At the Intercontinental Hotel on George Street at lunchtime on Tuesday the air was filled with the beautiful voice of Scottish Opera soprano, Catriona Clark. Pianist Toby Hession could not be seen outside on the balcony, but Ms Clark entertained passers by with Spargi d’amaro pianto from Lucia di Lammermoor, an opera based on Scott’s novel, The Bride of Lammermoor.
in the wake of the pandemic, Scottish Opera will feature the novel, The Bride of Lammermoor as a creative stimulus and inspiration to explore issues such as loneliness and isolation. ‘Sweet Sounds in Wild Places’ aims to empower women who have been struggling during lockdown and to help build creative skills, as well as increase self-confidence and self-expression.
The hotel boasts a historical connection to Scotland’s beloved Sir Walter Scott and was originally a collection of five prestigious townhouses. James Ferrier and his family lived at Number 25, with many literary links including Sir Walter Scott, who was also a well-known friend of novelist Susan Ferrier and was regularly entertained at the family home.
InterContinental Edinburgh The George will welcome back Scottish Opera next year to host a curated exhibition of the artwork created throughout the ‘Sweet Sounds in Wild Places’ sessions.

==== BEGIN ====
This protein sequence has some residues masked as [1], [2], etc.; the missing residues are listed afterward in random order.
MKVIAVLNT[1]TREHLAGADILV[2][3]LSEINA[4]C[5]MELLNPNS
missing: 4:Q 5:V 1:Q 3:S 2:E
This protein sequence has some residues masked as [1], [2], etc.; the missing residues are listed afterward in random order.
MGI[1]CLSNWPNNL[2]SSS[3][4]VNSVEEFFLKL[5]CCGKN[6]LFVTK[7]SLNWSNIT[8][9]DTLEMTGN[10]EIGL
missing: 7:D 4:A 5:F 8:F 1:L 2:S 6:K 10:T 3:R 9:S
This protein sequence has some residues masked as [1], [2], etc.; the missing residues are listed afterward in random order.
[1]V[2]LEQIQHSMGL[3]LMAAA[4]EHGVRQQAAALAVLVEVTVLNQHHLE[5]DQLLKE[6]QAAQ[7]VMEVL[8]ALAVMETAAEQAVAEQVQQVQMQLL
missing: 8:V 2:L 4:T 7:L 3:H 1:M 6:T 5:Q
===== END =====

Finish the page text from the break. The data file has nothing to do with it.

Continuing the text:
Kieran Quinn, Hotel General Manager InterContinental Edinburgh The George said: “It is hugely exciting to host Scottish Opera at InterContinental Edinburgh The George, both to support the launch of Scottish Opera’s ‘Sweet Sounds in Wild Places’ as well as commemorate Sir Walter Scott.
“This world-class performance is not only a nod to Sir Walter Scott, whom had a personal connection to the historical building of this hotel, but also highlights that InterContinental Edinburgh The George is open, following the many challenges faced by the hospitality industry.
“The impact from the pandemic has left many people with feelings of loneliness, isolation and anxiety and it is important that we support them. We look forward to our partnership with Scottish Opera, and to welcoming them back to host a selection of the artwork created during their ‘Sweet Sounds in Wild Places’ workshops.
Jane Davidson, Director of Outreach and Education, Scottish Opera said: “The past 18 months has been a challenging time for many people, and even although some things are returning to normal, some of us are struggling with mental health and well-being which can make it difficult to re-connect with our usual activities, social circles or with the places where we live and work.
“At times like this it is important not to undermine the power of opera and the ability individuals have to connect with the art forms involved. We thank InterContinental Edinburgh The George for its support in our ‘Sweet Sounds in Wild Places’ sessions and look forward to celebrating the artwork created during the workshops with them later in the year.”